So what did we see? The basic answer is not a lot (shades of Eric Morecombe!). We stayed in a very nice little bungalow in the huge complex but very spacious and well planned tourist area of Maspalomas. We were visited every morning by one or two extremely flighty Canary Islands Chiffchaffs (mosquitero canario).
|Canary Islands Chiffchaff|
We did a 2 hour pelagic, ostensibly in search of dolphins, of which we saw a a couple of pods of Spotted Dolphins (delfín moteado) but not geat views, nowhere as good as in the Strait, and I'd seen and swum with a biggish pod of 50+ of these when I lived on Andros. There were also 3 distant blows from some species of whale, but not Sperm and which may well have been from Bryde's, which the skipper informed were the most likely. as also being the most common in those waters.
The only common seabirds were Cory's Shearwaters (pardela cenicienta) (above) but these were not particukarly cooperative when it came to photos. These were seen from every place and particularly visible in the channel between Gran Canaria and Tenerife. There were very few Yellow-legged Gulls (gaviota patiamarilla), and - big surprise - a juvenile Black-headed (gaviota reidora) (below)! Bet that thrilled you, it didn't me.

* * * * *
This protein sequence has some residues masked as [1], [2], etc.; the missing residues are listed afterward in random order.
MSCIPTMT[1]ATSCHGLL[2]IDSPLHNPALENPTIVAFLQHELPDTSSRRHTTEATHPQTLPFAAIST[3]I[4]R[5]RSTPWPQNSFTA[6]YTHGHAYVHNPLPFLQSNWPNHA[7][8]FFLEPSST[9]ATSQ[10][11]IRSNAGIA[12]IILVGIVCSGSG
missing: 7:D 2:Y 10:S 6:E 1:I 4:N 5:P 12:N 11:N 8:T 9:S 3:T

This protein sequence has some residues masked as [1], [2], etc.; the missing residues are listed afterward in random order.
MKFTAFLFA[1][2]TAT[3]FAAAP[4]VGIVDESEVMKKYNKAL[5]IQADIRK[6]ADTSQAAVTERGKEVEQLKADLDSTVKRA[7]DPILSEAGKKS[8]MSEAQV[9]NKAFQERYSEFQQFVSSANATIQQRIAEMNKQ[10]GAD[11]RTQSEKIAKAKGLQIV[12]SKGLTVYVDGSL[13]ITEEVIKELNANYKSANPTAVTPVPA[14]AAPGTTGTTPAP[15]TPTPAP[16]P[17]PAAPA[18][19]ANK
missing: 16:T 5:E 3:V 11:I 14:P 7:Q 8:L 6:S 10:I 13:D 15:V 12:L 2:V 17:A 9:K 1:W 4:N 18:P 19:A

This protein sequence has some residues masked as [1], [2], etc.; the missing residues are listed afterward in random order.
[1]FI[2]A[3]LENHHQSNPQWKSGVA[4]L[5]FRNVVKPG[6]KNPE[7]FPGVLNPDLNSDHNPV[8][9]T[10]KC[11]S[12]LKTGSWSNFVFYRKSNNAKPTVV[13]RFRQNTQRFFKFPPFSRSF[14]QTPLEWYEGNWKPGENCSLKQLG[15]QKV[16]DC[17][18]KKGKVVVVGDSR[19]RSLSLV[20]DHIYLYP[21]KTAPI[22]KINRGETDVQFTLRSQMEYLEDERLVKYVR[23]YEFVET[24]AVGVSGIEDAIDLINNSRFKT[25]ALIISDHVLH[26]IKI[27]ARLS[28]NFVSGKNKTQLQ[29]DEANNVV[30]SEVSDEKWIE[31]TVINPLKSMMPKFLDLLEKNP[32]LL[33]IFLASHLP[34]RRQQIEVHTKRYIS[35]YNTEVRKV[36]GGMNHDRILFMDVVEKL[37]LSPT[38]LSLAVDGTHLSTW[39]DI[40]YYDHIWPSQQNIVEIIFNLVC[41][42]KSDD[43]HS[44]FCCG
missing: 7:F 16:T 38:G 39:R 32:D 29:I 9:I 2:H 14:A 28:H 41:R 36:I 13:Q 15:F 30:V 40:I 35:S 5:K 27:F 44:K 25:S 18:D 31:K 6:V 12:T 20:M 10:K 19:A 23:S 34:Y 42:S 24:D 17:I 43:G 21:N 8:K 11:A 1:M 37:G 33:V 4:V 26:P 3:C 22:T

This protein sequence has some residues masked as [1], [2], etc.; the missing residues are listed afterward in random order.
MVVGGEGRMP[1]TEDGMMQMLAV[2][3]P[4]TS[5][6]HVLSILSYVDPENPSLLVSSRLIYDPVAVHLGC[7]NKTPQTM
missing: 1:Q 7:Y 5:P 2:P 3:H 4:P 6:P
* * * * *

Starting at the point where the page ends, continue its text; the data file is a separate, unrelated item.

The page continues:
zarapito trinador), which had reduced to 5 by the second on 24 August and was reduced to zero by the time we left as the birds took off in the general direction of Africa as dusk fell. A pair Greenshanks (archibebe claro) remained on both visits, as did 13-14 Kentish Plovers (chorlitejo patinegro) and a single Ringed Plover (chorlitejo grande) which I see is now being called Great Ringed Plover by some, makes me imagine a plover the size of a Moa!, while the second visit also produced 2 Sanderlings (correlimos tridáctilo) one still showing the remains of breeding plumage.
We saw 2 Buzzards (busardo común) in the whole trip, and the best bird was seen at Puerto Mogan whilst my friend was cooling off in the sea. I had taken a coffee and was strolling when there was a bit of a kerfuffle and panic amongst the feral pigeons when an immature Barbary Falcon (halcón tagarote) flew over.
And thus back home, with the first migrant Chiffchaff (mosquitero común) of the the autumn in the garden on 30 August. Otherwise, the action is down in the Strait with records of Rüppell's Vulture (buitre moteado), probably 2, and I am going to try and get down there one day soon and take a look at La Janda. I shall also try and get some info. in the blog from time to time, so if you are totally bored take a shufti - just in case!